The billowing stainless steel forms of Frank Gehry’s Pritzker bandshell seem to float up from behind the 3.5-acre Lurie Garden in Millennium Park, backed by Chicago’s celebrated skyline. Another landmark in a city long a laboratory for innovation in architecture and landscaping, the garden has been called a “model of responsible horticulture.” Masses of flowering perennials and grasses are a striking counterpoint to the surrounding walls of concrete and glass. Perhaps most unexpected, at a place that sits atop a 4,000-vehicle underground parking garage and railroad depot in the inner city, are the bees that flit from flower to flower.
In the 21st century, urban green spaces must be many things: verdant getaways, playgrounds, gathering spots. As cities continue to sprawl across the planet, leaving mere patches and fragments of wilderness in their wake, gardens increasingly must also serve as living space for native plants and animals. Not every species is amenable to city life, but from Berlin to Melbourne to Berkeley, researchers are finding that flower patches — in parks, residential properties, community vegetable plots, and vacant lots — support surprisingly healthy populations of bees, the most important pollinators in agricultural and most natural areas. In a few cases, urban bee populations are more diverse and abundant than those outside the city.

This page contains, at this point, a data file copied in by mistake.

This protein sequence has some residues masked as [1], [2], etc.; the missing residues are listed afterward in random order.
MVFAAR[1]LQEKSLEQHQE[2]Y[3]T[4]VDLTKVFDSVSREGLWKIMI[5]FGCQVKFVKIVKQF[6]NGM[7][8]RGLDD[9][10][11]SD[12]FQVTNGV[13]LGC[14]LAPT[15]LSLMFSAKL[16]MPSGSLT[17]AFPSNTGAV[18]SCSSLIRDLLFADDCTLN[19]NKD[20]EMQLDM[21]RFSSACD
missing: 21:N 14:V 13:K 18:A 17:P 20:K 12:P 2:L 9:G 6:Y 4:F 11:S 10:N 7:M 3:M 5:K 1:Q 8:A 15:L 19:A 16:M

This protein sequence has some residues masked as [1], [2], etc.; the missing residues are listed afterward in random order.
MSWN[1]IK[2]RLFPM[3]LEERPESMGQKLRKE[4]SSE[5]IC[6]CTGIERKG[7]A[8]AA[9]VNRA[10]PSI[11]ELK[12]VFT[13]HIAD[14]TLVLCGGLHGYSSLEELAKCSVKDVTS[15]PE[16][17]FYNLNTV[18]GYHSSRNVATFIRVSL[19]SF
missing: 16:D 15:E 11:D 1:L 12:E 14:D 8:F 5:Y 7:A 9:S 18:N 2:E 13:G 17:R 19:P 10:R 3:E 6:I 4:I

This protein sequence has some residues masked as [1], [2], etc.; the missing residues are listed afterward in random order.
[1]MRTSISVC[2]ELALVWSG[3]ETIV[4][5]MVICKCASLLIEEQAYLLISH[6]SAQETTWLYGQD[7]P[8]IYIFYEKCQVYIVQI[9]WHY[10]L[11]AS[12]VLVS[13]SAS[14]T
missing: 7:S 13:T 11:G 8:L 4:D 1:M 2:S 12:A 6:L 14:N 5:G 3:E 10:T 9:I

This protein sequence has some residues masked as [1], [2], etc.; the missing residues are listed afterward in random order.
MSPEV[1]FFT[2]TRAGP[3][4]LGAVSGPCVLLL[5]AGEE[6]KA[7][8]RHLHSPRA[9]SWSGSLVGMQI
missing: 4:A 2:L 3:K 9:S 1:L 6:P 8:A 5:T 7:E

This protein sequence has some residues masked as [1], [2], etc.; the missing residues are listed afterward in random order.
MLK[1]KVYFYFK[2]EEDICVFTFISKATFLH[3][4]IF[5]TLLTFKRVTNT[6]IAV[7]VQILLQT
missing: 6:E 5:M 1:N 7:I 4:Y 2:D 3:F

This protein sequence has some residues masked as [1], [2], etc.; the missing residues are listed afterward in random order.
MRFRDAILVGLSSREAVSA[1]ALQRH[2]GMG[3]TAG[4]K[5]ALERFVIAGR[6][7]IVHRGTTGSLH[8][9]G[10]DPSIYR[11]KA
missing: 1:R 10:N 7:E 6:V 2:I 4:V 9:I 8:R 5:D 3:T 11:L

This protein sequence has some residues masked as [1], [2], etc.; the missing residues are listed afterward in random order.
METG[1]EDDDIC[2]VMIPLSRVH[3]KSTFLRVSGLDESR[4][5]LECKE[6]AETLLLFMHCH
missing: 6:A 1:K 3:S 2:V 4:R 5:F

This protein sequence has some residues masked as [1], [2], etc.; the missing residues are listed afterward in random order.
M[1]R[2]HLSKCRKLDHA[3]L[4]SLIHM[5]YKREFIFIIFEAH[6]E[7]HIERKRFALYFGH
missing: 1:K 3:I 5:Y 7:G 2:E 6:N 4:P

In fact, as Rebecca Tonietto was surveying bees in Chicago in 2008, just four years after the Lurie Garden opened to much fanfare, she made a remarkable discovery. Among the lanky sunflowers and bursts of purple bee balm was Lasioglossum michiganense, a native sweat bee never before found in Illinois, collecting pollen and nectar on the enormous green roof, the most urban of landscapes.
Tonietto, a biologist at the University of Michigan-Flint, is co-author of a recent essay in Conservation Biology that points to research on urban bees as evidence that humans can share high-density habitat with other species. “Surrounded by increasingly less hospitable rural and suburban landscapes,” she and her colleagues write, the city “can become a refuge” for the bee species and other insects that are suffering significant declines.
“This means we can do some real conservation in cities,” not just public education and outreach, says Damon Hall, lead author of the essay and a biologist at Saint Louis University.
According to a report in the Proceedings of the National Academy of Sciences, from 2008 to 2013 bee abundance in the United States decreased most sharply in the Midwest corn belt and California’s Central Valley, where agricultural production has intensified. “Among the numerous threats to wild bees, including pesticide use, climate change, and disease,” the authors write, habitat loss seems to have been the biggest contributing factor. “We’ve got to find a way out of these declines,” says Hall, “but in the interim we have an opportunity within cities to support and bolster bee habitat.”